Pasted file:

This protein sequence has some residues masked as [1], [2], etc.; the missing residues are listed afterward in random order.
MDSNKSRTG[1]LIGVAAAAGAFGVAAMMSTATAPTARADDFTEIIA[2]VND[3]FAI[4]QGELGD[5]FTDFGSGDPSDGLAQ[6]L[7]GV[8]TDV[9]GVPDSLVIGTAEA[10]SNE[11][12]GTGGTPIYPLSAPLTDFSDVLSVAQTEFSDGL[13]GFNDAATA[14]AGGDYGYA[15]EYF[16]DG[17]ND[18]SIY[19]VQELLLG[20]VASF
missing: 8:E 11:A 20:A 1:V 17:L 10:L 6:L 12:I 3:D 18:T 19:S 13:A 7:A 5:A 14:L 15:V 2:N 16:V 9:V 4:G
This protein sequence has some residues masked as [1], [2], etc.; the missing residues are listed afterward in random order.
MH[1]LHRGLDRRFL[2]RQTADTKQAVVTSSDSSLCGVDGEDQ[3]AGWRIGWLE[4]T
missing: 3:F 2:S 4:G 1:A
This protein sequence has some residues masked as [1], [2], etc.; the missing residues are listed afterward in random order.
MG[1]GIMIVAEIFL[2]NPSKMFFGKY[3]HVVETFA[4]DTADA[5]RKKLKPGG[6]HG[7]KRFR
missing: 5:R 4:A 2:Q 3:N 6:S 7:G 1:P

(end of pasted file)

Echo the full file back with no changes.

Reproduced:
This protein sequence has some residues masked as [1], [2], etc.; the missing residues are listed afterward in random order.
MDSNKSRTG[1]LIGVAAAAGAFGVAAMMSTATAPTARADDFTEIIA[2]VND[3]FAI[4]QGELGD[5]FTDFGSGDPSDGLAQ[6]L[7]GV[8]TDV[9]GVPDSLVIGTAEA[10]SNE[11][12]GTGGTPIYPLSAPLTDFSDVLSVAQTEFSDGL[13]GFNDAATA[14]AGGDYGYA[15]EYF[16]DG[17]ND[18]SIY[19]VQELLLG[20]VASF
missing: 8:E 11:A 20:A 1:V 17:L 10:L 6:L 12:I 3:D 18:T 19:S 13:A 7:A 5:A 14:L 15:V 2:N 16:V 9:V 4:G
This protein sequence has some residues masked as [1], [2], etc.; the missing residues are listed afterward in random order.
MH[1]LHRGLDRRFL[2]RQTADTKQAVVTSSDSSLCGVDGEDQ[3]AGWRIGWLE[4]T
missing: 3:F 2:S 4:G 1:A
This protein sequence has some residues masked as [1], [2], etc.; the missing residues are listed afterward in random order.
MG[1]GIMIVAEIFL[2]NPSKMFFGKY[3]HVVETFA[4]DTADA[5]RKKLKPGG[6]HG[7]KRFR
missing: 5:R 4:A 2:Q 3:N 6:S 7:G 1:P